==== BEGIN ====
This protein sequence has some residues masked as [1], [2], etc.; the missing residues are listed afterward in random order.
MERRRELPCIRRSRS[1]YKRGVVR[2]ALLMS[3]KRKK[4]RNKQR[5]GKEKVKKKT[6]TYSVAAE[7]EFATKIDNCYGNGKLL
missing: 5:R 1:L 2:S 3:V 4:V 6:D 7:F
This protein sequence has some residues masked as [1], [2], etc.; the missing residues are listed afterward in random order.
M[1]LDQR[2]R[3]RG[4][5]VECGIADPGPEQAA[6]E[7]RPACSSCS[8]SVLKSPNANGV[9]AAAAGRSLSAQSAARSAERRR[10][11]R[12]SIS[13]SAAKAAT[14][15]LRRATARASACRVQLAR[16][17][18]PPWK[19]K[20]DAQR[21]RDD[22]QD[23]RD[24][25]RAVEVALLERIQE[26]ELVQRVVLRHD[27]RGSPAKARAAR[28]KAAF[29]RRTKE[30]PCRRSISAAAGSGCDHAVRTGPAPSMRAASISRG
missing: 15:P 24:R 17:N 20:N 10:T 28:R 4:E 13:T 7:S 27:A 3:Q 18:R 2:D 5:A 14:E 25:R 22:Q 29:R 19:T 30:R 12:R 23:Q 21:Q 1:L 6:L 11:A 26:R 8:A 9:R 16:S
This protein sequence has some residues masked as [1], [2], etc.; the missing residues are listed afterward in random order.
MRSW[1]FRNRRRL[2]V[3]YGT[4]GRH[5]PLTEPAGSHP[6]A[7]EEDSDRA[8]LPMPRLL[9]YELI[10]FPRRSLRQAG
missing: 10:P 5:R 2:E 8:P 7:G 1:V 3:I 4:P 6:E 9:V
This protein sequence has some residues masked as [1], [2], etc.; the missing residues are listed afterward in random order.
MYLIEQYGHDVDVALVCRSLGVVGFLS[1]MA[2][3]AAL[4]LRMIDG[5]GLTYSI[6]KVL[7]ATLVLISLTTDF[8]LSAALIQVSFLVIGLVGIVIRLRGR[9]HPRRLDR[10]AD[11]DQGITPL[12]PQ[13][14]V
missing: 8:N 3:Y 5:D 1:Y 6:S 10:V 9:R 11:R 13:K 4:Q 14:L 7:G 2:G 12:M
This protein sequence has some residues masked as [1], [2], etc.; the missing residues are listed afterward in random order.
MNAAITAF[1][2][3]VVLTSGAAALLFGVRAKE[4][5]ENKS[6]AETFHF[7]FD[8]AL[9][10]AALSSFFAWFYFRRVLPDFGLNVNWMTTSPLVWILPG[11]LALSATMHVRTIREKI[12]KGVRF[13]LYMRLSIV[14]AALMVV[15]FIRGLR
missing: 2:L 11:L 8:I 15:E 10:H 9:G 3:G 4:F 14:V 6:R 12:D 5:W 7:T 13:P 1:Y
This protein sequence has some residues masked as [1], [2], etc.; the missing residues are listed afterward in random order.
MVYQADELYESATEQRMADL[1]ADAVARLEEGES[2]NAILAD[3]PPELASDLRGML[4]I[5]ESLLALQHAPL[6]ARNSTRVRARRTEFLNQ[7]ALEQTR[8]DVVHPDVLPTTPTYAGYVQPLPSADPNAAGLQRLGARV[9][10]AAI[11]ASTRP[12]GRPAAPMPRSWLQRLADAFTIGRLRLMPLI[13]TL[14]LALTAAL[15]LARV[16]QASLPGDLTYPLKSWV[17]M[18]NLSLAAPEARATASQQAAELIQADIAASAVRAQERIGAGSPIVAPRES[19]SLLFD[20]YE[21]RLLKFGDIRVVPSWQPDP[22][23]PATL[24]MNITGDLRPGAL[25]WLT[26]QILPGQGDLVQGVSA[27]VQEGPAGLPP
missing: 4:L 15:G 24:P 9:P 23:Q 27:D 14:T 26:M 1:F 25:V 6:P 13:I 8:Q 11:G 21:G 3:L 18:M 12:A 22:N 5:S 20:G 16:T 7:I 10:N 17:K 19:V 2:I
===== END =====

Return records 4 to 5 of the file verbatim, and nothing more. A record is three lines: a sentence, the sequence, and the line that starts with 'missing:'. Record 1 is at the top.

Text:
This protein sequence has some residues masked as [1], [2], etc.; the missing residues are listed afterward in random order.
MYLIEQYGHDVDVALVCRSLGVVGFLS[1]MA[2][3]AAL[4]LRMIDG[5]GLTYSI[6]KVL[7]ATLVLISLTTDF[8]LSAALIQVSFLVIGLVGIVIRLRGR[9]HPRRLDR[10]AD[11]DQGITPL[12]PQ[13][14]V
missing: 8:N 3:Y 5:D 1:Y 6:S 10:V 9:R 11:R 13:K 4:Q 14:L 7:G 2:G 12:M
This protein sequence has some residues masked as [1], [2], etc.; the missing residues are listed afterward in random order.
MNAAITAF[1][2][3]VVLTSGAAALLFGVRAKE[4][5]ENKS[6]AETFHF[7]FD[8]AL[9][10]AALSSFFAWFYFRRVLPDFGLNVNWMTTSPLVWILPG[11]LALSATMHVRTIREKI[12]KGVRF[13]LYMRLSIV[14]AALMVV[15]FIRGLR
missing: 2:L 11:L 8:I 15:E 10:H 9:G 3:G 4:F 14:V 6:R 12:D 5:W 7:T 13:P 1:Y